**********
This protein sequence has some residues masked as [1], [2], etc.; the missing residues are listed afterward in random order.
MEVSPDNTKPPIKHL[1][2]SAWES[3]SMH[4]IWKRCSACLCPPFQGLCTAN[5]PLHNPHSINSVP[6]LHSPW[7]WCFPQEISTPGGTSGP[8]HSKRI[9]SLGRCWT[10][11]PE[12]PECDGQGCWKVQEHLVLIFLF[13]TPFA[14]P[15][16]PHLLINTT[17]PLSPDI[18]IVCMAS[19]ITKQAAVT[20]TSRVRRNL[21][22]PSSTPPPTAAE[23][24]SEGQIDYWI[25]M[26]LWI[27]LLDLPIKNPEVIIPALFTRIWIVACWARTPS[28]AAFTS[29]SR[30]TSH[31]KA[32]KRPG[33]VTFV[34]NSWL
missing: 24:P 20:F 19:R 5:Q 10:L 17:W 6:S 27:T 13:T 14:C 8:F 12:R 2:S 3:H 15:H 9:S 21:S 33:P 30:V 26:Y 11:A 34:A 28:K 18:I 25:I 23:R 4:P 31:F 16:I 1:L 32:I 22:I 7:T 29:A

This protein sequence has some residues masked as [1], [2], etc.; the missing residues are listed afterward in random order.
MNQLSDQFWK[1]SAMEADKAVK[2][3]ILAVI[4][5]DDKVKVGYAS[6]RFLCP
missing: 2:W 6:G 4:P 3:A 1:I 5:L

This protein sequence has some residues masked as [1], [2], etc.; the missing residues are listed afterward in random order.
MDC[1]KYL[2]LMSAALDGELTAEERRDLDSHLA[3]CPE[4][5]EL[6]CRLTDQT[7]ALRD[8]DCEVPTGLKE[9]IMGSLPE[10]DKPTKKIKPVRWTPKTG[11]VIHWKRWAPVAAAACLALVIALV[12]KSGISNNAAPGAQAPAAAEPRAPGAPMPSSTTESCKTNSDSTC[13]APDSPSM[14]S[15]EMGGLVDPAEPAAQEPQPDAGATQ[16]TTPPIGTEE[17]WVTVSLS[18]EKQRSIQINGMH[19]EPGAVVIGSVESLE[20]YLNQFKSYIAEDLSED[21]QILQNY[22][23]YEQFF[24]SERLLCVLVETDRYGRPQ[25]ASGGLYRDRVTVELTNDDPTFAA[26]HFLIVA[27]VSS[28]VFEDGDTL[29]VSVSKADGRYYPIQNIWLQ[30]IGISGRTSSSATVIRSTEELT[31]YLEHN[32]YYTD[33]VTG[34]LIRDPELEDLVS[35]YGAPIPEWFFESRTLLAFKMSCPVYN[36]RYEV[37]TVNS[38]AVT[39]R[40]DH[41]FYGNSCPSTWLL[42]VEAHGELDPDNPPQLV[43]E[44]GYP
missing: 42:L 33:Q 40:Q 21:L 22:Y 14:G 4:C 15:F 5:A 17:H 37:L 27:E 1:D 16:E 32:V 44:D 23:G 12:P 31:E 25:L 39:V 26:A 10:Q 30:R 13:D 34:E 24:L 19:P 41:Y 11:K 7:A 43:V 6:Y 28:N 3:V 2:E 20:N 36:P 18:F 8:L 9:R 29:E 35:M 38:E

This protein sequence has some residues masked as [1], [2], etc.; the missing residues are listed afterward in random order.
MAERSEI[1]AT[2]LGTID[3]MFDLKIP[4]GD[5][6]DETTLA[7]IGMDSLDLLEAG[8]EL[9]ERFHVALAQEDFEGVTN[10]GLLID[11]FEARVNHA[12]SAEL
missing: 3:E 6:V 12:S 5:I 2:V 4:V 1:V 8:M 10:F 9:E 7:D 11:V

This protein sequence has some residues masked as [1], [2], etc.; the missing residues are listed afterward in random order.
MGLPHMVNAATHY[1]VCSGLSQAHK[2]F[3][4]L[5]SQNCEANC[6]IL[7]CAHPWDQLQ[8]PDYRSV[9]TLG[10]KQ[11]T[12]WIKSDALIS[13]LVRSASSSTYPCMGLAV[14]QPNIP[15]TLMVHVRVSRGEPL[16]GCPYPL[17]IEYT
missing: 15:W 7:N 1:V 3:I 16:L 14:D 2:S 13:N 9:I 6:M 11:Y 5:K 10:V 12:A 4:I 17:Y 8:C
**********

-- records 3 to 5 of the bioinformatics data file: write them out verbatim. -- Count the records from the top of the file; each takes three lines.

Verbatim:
This protein sequence has some residues masked as [1], [2], etc.; the missing residues are listed afterward in random order.
MDC[1]KYL[2]LMSAALDGELTAEERRDLDSHLA[3]CPE[4][5]EL[6]CRLTDQT[7]ALRD[8]DCEVPTGLKE[9]IMGSLPE[10]DKPTKKIKPVRWTPKTG[11]VIHWKRWAPVAAAACLALVIALV[12]KSGISNNAAPGAQAPAAAEPRAPGAPMPSSTTESCKTNSDSTC[13]APDSPSM[14]S[15]EMGGLVDPAEPAAQEPQPDAGATQ[16]TTPPIGTEE[17]WVTVSLS[18]EKQRSIQINGMH[19]EPGAVVIGSVESLE[20]YLNQFKSYIAEDLSED[21]QILQNY[22][23]YEQFF[24]SERLLCVLVETDRYGRPQ[25]ASGGLYRDRVTVELTNDDPTFAA[26]HFLIVA[27]VSS[28]VFEDGDTL[29]VSVSKADGRYYPIQNIWLQ[30]IGISGRTSSSATVIRSTEELT[31]YLEHN[32]YYTD[33]VTG[34]LIRDPELEDLVS[35]YGAPIPEWFFESRTLLAFKMSCPVYN[36]RYEV[37]TVNS[38]AVT[39]R[40]DH[41]FYGNSCPSTWLL[42]VEAHGELDPDNPPQLV[43]E[44]GYP
missing: 42:L 33:Q 40:Q 21:L 22:Y 14:G 4:C 15:F 5:A 17:H 37:L 27:E 1:D 16:E 32:V 44:D 23:G 12:P 31:E 25:L 39:V 26:A 10:Q 30:R 13:D 34:E 24:L 19:P 41:Y 11:K 7:A 43:V 6:Y 28:N 3:V 2:E 20:N 36:P 18:F 8:L 9:R 29:E 35:M 38:E

This protein sequence has some residues masked as [1], [2], etc.; the missing residues are listed afterward in random order.
MAERSEI[1]AT[2]LGTID[3]MFDLKIP[4]GD[5][6]DETTLA[7]IGMDSLDLLEAG[8]EL[9]ERFHVALAQEDFEGVTN[10]GLLID[11]FEARVNHA[12]SAEL
missing: 3:E 6:V 12:S 5:I 2:V 4:V 1:V 8:M 10:F 9:E 7:D 11:V

This protein sequence has some residues masked as [1], [2], etc.; the missing residues are listed afterward in random order.
MGLPHMVNAATHY[1]VCSGLSQAHK[2]F[3][4]L[5]SQNCEANC[6]IL[7]CAHPWDQLQ[8]PDYRSV[9]TLG[10]KQ[11]T[12]WIKSDALIS[13]LVRSASSSTYPCMGLAV[14]QPNIP[15]TLMVHVRVSRGEPL[16]GCPYPL[17]IEYT
missing: 15:W 7:N 1:V 3:I 16:L 14:D 2:S 13:N 9:I 6:M 11:Y 5:K 10:V 12:A 4:I 17:Y 8:C